This course will focus on basic technologies for the treatment of urban sewage. Unit processes involved in the treatment chain will be described as well as the physical, chemical and biological processes involved. There will be an emphasis on water quality and the functionality of each unit process within the treatment chain. After the course one should be able to recognize the process units, describe their function and make simple design calculations on urban sewage treatment plants.
This course discusses the evolution and role of urban public transportation modes, systems, and services, focusing on bus and rail. It covers various topics, including current practice and new methods for data collection and analysis, performance monitoring, route design, frequency determination, vehicle and crew scheduling, effect of pricing policy and service quality on ridership.
Expansive soils cause more property damage per year than earthquakes, floods, hurricanes, and tornadoes combined. Expansive soils are a slow-moving geologic phenomenon, which makes them not very news-worthy. However, they still cause a tremendous amount of damage to buildings and the public infrastructure we rely on every day.
A few things that can go very wrong when you put steam in a pipe. We talked about the damaging effects of water hammer, but there’s another state of H2O equally if not more dangerous when put in pipes. In this episode, we’re talking about steam hammer and differential shock.
Hydraulic transients (also known as water hammer) can seem innocuous in a residential setting, but these spikes in pressure can cause major damage to large pipelines and industrial pipe networks. In this video, we briefly discuss how water hammer occurs and how engineers mitigate the effect.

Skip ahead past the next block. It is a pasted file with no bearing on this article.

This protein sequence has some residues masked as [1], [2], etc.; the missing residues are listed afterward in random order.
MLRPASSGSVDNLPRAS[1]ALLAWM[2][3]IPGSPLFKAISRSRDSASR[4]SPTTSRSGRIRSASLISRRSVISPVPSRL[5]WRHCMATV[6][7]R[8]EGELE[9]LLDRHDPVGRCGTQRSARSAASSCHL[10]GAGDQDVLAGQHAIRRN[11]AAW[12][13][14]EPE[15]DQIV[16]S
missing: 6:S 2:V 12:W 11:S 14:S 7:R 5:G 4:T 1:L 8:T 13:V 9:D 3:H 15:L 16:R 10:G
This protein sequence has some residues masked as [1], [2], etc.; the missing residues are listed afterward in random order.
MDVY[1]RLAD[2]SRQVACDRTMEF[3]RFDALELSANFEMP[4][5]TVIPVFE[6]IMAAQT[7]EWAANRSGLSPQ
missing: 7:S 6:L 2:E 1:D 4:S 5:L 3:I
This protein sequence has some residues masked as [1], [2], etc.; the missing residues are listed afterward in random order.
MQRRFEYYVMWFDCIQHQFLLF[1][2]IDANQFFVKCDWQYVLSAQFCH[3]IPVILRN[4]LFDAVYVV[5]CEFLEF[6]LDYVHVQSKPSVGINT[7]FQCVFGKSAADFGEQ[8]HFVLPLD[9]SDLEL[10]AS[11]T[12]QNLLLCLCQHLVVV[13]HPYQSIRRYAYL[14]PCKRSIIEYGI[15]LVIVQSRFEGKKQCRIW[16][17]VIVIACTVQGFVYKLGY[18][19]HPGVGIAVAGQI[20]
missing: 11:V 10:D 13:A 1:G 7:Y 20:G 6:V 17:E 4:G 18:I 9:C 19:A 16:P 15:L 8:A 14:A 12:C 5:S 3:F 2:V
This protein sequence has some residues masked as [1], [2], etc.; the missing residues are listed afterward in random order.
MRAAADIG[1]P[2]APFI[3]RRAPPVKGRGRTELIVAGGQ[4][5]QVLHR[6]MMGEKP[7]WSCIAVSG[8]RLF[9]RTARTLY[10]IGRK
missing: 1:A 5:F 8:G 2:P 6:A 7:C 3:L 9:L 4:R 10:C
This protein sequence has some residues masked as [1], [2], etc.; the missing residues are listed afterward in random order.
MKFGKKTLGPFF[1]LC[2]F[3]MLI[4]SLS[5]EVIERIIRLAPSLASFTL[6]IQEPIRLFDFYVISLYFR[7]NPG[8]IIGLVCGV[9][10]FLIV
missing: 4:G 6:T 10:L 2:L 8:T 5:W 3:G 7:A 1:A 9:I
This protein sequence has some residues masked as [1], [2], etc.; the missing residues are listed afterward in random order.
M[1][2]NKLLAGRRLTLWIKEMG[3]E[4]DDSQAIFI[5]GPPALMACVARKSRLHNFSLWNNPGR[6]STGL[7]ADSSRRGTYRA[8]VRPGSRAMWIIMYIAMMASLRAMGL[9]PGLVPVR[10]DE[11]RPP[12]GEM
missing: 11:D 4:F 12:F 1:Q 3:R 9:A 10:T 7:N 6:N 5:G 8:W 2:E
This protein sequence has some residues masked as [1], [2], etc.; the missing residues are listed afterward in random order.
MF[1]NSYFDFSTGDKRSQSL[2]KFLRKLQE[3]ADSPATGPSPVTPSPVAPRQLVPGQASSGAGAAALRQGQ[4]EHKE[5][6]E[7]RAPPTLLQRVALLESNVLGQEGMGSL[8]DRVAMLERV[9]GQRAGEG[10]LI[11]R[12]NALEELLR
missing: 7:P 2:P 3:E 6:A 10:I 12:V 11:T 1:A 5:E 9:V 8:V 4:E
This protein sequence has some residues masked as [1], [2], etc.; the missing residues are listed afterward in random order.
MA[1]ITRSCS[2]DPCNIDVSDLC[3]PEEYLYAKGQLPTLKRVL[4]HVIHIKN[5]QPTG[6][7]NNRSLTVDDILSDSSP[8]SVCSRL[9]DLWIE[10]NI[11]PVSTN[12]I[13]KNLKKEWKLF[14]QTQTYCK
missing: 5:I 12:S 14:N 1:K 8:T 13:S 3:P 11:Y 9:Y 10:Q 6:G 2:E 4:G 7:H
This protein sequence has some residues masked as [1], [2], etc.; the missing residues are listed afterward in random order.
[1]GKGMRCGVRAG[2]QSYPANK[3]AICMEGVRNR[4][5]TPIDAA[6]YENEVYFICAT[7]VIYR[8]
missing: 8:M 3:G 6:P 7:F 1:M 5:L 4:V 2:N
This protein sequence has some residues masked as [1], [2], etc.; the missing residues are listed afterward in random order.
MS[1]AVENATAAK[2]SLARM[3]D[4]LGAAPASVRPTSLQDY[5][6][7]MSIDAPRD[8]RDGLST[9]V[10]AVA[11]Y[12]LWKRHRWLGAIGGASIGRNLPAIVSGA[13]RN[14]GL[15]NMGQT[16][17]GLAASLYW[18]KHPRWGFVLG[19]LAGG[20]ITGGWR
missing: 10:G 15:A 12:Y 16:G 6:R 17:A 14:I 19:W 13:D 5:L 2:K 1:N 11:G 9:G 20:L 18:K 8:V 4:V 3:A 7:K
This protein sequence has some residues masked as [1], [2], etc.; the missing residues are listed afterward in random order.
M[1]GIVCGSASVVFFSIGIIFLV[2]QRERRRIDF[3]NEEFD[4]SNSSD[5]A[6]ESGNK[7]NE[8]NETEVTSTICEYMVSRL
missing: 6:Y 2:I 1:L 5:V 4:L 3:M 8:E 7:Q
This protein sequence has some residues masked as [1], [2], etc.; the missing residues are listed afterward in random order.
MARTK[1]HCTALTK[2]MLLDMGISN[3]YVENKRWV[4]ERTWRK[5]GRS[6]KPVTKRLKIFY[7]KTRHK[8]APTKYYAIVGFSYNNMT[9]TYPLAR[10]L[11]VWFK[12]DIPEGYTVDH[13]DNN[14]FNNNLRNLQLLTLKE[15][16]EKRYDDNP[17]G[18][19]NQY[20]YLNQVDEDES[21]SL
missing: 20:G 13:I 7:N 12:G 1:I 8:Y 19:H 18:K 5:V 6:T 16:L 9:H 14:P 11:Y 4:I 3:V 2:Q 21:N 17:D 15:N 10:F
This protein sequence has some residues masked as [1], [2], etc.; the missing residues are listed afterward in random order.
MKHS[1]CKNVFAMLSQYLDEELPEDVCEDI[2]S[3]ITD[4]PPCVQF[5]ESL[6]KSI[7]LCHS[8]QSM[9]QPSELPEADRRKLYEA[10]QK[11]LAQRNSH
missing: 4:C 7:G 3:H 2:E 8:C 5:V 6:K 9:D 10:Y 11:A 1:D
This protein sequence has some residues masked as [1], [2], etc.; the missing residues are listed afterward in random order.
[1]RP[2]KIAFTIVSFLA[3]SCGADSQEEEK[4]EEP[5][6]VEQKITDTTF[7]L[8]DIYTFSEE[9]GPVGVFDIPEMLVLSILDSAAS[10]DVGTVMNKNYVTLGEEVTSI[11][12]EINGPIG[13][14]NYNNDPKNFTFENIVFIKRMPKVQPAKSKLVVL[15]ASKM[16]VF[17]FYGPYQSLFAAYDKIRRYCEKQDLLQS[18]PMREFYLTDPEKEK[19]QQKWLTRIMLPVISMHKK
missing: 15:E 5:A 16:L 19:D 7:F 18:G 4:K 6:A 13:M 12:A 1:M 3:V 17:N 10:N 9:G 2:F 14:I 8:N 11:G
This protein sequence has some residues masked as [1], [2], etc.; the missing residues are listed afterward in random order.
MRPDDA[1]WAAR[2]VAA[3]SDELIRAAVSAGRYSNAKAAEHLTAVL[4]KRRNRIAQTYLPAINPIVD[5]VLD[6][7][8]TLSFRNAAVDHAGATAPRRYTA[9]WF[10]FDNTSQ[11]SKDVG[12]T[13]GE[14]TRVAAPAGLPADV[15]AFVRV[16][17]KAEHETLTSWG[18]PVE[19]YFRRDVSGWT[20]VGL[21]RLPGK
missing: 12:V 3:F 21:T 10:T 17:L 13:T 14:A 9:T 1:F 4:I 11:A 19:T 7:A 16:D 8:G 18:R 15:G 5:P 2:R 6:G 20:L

The Visiting Professorship of Opera is funded by New College, and invites leading figures in the operatic world to Oxford each year to give instruction and practice in their areas of expertise. Professors take up residence for short periods while they are involved in a variety of sessions which will include lectures, symposia, masterclasses and performance. Events are open to student and public audiences alike.
China and the West: Music, Representation, and Reception' is the first book to explore how Chinese and Western musical materials and traditions—those involving instruments, melodies, rhythms, staged diversions (including operas and musical comedies), concert works, film scores, and digital recordings of several kinds—have gradually moved closer together and become increasingly accepted, as well as exploited, in Asia as well as Europe and North America. Although aimed in large part at a scholarly audience, China and the West should appeal to general readers of many kinds: those interested in politics, cultural history and theory, gender studies, sociology, theater, and media studies as well as musical composition and performance of ‘classical’ as well as traditional and popular kinds.
This is a demo of a bell siphon I built in collaboration with a couple of engineering professors. There are certain cases where it would be nice to be able to create a siphon without any intervention, a self-priming or automatic siphon: the next level of siphonry. It's built out of an acrylic sheet and a piece of clear pipe.
In general, and compared to other common building materials, metals have excellent mechanical properties. They are hard, tough, strong, and durable. As someone who occasionally works the wood, even I can admit that metals are a superior material in many regards. So you can see why it would be advantageous to have a way to connect them together, especially if you can do it in such a way that joint isn’t the weakest part of your assembly. That’s the goal of welding, and luckily, this is not something reserved for industrial factories and machine shops. From my own experiences so far, welding is something you might be able to do yourself as a hobby. And stay tuned till the end for some tips for getting started.
In civil engineering, quicksand is more than just a puddle of mud! The "quick condition" occurs when seepage reduces the effective stress of a soil. This can lead to some dangerous conditions, especially if the seepage causes piping erosion to occur at a dam.